“She Said” Opens at Michigan Theater

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This entry is part [part not set] of 23 in the series Ecurrent Newsletter

In the fall of 2017 Jodi Kantor and Megan Twohey of the New York Times spawned the #metoo movement when their story of Harvey Weinstein’s decades of sexual abuse allegations broke and began the movement to challenge and change what women endured from powerful men in the workplace. 

Prior to the Harvey Weinstein case, women were expected to accept that “boys will be boys,” and sexual harassment was just part of being a woman. The story they broke on October 5, 2017, finally began to tear down the power structure that protected men like Weinstein and intimidated women into silence for decades. 

The film stars Carey Mulligan as Twohey and Zoe Kazan as Kantor and follows the two journalists through the events that ultimately lead to Weinstein’s downfall.

“She Said” recently opened at the Michigan Theater and State Theatre with a special screening on November 28th that includes reporters Kantor and Twohey in person. The special screening will be held at the Michigan Theater Auditorium. 

Investigative Journalists 

Kantor is a prize-winning investigative journalist and best-selling author who focuses on truths about power, gender, technology, politics, and culture. Before the Weinstein story, her work with David Streitfeld, investigating publishing practices at Amazon’s corporate headquarters, led to the company changing its human resources policies, eliminating employee rankings, and introducing paternity leave. She is also a contributor to “CBS Good Morning.”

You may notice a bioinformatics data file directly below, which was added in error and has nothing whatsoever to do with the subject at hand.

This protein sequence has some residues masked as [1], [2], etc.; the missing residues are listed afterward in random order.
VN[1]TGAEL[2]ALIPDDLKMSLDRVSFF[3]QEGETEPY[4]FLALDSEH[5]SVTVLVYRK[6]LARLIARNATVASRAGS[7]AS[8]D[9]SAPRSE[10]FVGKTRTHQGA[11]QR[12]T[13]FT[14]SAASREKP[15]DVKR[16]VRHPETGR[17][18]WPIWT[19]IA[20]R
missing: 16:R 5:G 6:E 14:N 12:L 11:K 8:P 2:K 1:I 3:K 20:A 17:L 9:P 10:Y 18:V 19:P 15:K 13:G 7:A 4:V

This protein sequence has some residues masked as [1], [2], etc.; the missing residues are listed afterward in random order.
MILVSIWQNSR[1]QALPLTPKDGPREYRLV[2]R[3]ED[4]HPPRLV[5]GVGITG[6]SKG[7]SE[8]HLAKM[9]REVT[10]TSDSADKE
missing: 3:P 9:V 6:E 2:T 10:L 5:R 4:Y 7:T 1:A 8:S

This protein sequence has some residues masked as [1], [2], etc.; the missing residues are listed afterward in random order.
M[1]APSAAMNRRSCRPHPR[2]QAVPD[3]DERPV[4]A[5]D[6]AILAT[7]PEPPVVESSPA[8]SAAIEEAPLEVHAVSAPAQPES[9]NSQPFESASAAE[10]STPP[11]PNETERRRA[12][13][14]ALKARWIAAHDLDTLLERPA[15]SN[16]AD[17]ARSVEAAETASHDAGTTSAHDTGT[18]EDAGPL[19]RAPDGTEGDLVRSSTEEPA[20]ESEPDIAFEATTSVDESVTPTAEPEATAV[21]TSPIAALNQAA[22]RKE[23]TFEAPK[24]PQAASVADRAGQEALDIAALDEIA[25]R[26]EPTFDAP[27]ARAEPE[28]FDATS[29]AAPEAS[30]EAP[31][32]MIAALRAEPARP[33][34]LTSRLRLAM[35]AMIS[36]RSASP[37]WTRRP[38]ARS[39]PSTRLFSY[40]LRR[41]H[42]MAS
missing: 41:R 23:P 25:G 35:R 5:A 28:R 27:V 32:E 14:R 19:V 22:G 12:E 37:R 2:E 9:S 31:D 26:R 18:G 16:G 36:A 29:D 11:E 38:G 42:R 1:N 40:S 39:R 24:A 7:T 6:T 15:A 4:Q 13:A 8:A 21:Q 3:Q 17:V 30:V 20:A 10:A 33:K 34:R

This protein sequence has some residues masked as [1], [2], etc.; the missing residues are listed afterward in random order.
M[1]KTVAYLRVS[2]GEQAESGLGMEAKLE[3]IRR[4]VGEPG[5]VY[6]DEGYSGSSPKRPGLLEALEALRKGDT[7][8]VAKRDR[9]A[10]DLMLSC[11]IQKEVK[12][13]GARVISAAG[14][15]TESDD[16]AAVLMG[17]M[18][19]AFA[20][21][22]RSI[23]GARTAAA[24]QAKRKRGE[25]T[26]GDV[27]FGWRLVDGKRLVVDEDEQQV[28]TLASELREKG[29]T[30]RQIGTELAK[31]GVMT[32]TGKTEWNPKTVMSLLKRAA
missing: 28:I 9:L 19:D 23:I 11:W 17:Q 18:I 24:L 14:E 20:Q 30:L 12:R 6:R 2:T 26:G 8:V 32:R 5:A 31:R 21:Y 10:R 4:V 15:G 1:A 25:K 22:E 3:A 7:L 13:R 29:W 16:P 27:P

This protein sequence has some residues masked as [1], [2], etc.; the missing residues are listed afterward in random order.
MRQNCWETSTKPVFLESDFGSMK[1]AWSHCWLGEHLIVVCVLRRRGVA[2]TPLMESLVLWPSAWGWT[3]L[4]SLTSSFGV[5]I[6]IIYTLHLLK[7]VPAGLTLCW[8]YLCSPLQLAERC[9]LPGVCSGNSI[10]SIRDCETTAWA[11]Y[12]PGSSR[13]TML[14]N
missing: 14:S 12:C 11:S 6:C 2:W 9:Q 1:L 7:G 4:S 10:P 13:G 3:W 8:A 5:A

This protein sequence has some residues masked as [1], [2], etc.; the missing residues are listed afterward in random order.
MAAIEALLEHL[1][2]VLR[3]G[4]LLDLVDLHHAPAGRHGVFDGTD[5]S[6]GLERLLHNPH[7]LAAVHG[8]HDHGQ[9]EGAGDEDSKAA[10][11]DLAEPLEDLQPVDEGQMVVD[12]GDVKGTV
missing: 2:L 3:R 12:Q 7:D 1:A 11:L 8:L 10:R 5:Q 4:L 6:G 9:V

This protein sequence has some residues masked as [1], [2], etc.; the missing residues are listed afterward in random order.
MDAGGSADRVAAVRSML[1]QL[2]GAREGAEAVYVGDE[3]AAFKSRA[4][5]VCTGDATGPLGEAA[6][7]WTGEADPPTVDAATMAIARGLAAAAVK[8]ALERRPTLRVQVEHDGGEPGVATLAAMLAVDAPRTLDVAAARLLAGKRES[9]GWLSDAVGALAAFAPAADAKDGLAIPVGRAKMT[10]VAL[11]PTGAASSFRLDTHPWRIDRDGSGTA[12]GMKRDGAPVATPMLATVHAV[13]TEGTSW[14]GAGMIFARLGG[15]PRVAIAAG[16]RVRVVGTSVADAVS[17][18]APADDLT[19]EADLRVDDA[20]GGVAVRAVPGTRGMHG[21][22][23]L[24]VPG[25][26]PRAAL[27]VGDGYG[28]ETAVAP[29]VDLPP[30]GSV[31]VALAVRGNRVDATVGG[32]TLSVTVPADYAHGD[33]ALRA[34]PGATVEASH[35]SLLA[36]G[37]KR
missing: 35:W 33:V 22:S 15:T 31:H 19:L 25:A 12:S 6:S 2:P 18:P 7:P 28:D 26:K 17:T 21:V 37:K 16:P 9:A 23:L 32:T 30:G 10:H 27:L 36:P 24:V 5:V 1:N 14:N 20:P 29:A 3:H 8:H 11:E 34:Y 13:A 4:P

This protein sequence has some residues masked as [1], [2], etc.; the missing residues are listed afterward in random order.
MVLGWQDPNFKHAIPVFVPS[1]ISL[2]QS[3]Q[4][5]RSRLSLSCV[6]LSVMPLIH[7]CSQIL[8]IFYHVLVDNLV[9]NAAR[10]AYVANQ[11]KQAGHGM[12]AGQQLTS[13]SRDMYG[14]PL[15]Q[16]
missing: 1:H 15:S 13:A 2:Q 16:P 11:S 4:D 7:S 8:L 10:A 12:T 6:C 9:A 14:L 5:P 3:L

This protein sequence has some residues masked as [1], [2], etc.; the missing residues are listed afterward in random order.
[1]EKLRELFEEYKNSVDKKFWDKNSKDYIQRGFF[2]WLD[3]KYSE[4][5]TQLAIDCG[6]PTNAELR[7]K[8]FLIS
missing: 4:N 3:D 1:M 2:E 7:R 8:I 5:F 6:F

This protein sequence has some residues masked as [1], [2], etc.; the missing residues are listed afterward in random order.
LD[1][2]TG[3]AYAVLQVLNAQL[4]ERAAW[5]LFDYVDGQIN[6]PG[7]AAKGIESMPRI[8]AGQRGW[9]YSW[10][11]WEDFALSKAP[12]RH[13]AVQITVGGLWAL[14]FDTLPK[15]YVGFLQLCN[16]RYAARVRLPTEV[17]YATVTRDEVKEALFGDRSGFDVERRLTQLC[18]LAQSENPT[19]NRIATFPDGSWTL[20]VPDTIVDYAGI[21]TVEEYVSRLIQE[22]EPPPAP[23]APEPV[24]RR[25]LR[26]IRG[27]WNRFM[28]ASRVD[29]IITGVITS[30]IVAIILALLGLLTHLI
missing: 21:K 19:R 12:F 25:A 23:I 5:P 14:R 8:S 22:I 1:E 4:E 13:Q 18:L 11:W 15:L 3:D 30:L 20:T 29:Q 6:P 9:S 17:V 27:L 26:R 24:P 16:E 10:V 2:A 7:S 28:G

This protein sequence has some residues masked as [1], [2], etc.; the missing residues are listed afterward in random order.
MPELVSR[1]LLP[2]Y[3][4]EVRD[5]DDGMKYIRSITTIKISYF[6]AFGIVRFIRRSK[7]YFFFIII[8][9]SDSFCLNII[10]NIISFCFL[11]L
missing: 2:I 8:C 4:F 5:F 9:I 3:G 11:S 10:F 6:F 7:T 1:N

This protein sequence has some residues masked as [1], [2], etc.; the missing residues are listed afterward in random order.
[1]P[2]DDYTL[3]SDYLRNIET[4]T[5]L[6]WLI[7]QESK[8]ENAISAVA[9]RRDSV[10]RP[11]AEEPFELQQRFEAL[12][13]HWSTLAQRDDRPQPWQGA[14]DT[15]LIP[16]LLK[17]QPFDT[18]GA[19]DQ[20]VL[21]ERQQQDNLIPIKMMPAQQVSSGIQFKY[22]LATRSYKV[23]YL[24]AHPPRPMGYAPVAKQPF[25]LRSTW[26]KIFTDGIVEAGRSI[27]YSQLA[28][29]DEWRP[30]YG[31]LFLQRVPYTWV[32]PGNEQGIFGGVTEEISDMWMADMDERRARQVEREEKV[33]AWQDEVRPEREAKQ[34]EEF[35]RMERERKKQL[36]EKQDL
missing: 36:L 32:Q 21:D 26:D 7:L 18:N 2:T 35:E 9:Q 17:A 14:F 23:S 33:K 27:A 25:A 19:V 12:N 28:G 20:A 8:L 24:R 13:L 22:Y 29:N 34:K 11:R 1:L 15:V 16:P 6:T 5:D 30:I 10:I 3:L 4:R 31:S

Twohey is also a prize-winning investigative reporter with her work for the New York Times focusing on the treatment of women and children. Before her coverage on the Weinstein case, she uncovered an underground network of parents giving away adopted children they no longer wanted to strangers they met on the internet. The practice was called private re-homing and was done without government oversight which put these children at great risk. Her series called “The Child Exchange” prompted states to pass new laws to protect children. 

In Conversation

Together Kantor and Twohey wrote “She Said,” published in June 2020, on which the movie is based. The book and subsequent film take us through the events that led to the breaking of the Weinstein case, actresses and employees who came forward, and long-buried legal allegations further complicated by onerous legal settlements.

They had no way of knowing the Pandora’s box of sexual harassment and abuse that would be opened as more women came forward with their own stories. Over the next year, men from every industry would be outed for mistreatment of female colleagues. Now we face the question of how to handle this massive societal shift. Has too much happened or not enough? 

Don’t miss the chance to hear these Pulitzer Prize winning journalists discuss their work, book, and the film “She Said” Monday, November 28, at 5:30 pm at the Michigan. 

The showing will have free admission for University of Michigan students. A valid U of M student ID will be required at the door.

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